McKinsey and Tobacco Company Staff

Many individuals that have worked for McKinsey have subsequently gone to work for tobacco companies. Similarly, former employees of tobacco companies later became employees at McKinsey. The following list is not exhaustive, but is an example of the revolving door. The revolving door is the term used to describe instances where legislators, regulators or government advisors take up positions as consultants for the private sector where their area of former public service can conceivably serve the interests of the private company. Similarly, the revolving door also refers to former private sector employees that accept positions of influence with governments.

From McKinsey to a Tobacco Company or Associated Organisation

  • Since 2017, Onur Celik has served as Strategy Director at Fontem Ventures (owned by Imperial Tobacco) and is an Independent Consultant with McKinsey. For 11 years, Celik worked in the consumer and retail space in McKinsey in London.24
  • Deepak Mishra was a former partner of McKinsey & Company as part of the Consumer Goods, Retail and Operations leadership teams (2001 – 2014) and in 2018, Mishra was appointed Senior Vice President, Chief Strategy Officer at PMI .2526
  • Martin Skancke was Director General and previously headed the Asset Management Department of the Norwegian Ministry of Finance between 2006 to 2011 which is responsible for the management of the government’s pension fund.2728 Between 2001 to 2002, he was an Advisor in McKinsey & Company’s Oslo Office advising international companies on business strategy.27 In 2011, Skancke became the founder and General Manager of Skancke Consulting and since 2018 he has served as a board member of the PMI-funded Foundation for a Smoke-Free World.2930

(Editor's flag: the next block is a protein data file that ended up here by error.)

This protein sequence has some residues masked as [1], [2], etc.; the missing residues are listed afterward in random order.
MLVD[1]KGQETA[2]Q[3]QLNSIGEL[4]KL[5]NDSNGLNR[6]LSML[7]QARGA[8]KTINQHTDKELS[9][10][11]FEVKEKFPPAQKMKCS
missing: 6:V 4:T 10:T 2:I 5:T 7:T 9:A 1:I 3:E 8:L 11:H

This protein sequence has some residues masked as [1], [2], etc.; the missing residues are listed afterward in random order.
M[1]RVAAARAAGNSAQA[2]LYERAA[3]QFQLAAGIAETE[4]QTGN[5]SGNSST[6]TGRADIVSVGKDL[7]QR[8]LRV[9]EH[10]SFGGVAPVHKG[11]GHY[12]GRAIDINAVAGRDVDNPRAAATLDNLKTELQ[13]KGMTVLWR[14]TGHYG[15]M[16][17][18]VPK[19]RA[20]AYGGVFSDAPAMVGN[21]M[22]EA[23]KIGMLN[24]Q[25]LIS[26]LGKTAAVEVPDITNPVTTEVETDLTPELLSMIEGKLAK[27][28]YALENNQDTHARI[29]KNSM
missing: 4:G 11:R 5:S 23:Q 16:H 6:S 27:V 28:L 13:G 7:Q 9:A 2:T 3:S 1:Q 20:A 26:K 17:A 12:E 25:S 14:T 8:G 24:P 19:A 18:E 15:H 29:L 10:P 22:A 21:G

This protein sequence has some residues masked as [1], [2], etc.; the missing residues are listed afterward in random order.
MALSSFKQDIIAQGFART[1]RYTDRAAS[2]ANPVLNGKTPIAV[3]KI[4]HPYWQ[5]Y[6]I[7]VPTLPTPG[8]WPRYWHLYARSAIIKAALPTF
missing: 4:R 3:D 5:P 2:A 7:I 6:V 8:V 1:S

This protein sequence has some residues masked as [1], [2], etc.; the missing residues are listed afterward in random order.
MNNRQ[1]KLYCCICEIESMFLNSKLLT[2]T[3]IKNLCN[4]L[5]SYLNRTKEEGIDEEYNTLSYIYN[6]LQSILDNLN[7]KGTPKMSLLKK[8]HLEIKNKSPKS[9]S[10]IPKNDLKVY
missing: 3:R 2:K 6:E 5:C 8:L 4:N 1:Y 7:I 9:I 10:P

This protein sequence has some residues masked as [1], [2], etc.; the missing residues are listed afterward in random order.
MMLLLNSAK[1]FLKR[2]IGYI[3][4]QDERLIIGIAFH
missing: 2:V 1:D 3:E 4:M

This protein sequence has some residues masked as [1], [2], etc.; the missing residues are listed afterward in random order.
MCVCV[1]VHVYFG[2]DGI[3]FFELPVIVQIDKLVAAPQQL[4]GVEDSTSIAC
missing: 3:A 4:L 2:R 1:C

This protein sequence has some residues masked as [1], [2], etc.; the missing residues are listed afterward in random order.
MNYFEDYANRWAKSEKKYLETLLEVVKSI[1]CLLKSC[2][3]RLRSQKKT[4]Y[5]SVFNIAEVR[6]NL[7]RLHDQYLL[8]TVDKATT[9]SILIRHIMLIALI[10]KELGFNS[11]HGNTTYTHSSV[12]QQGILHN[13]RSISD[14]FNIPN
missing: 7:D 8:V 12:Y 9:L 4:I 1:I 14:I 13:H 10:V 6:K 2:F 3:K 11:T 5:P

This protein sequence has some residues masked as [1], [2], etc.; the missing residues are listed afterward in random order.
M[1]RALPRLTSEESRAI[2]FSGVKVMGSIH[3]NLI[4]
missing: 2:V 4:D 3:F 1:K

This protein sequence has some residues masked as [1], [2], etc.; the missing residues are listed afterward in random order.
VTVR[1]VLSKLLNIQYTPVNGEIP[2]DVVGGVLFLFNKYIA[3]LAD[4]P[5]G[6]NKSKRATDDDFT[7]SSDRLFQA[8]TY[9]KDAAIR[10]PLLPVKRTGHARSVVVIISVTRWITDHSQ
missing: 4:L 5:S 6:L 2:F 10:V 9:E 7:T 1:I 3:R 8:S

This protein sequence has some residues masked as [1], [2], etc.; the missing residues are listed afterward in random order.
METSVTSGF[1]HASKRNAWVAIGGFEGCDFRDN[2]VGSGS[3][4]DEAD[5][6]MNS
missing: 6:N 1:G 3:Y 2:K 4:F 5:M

• Between 2015 to 2018, Farhad Riahi was a former partner of McKinsey & Company Healthcare Systems and Services where he worked on a range of health systems with senior healthcare leaders across numerous sectors.31 Since 2018, Riahi served as the Chief Health, Science and Technology Officer at the PMI-funded Foundation for a Smoke-Free World.32Riahi leads the ‘’scientific research and innovation effort to accelerate smoking cessation and harm reduction.’’33 Riahi was also a confirmed speaker at the Global Tobacco and Nicotine Forum (GTNF) at the 2018 conference held in London on 11-14 September 2018.34 In November 2018, the Foundation for a Smoke-Free World unveiled a new report it had commissioned from consultants EY-Parthenon. It stated that ‘’Less than a quarter of smokers stay off cigarettes for more than a year with current cessation products’’.35 However it has been criticised by health experts as biased, for not adding anything new to science and for ‘’providing market research for PMI.”’36
  • Since 2017, Eddy Pirard has served as the President and CEO of Japan Tobacco International (JTI). He previously served as Executive Vice President and Regional President for JTI in Switzerland and worked for McKinsey’s as an Engagement Manager (1991 – 1995).37

From Tobacco Company to McKinsey

  • Arthur van Benthem was a Senior Advisor at McKinsey (2017 – 2018) and worked for Imperial Tobacco for six years (2011 – 2017) as both Executive Board Member and as Chief Operating Officer and Group Sales Director38 Furthermore, van Benthem was Chief Executive Officer of Fontem Ventures (2015 – 2017).39
  • Peter Corijin served as Senior Advisor at McKinsey (2017 – 2018) and previously worked at Imperial Tobacco as both Chairman of the Operating Committee & CMO, Director Rizla, Global Travel Retail (2015 – 2017) and as Chief Marketing Officer. Corijin was also the Chairman of the Supervisory Board of Fontem Ventures (2013 – 2015).40
  • Lucian Hsu was the Consumer and Trade Strategy and Insight Analyst at Japan Tobacco International (2014 – 2015) and since 2018 serves as the Organisation Specialist Consultant at McKinsey.41

TobaccoTactics Resources

Relevant Links

McKinsey’s web site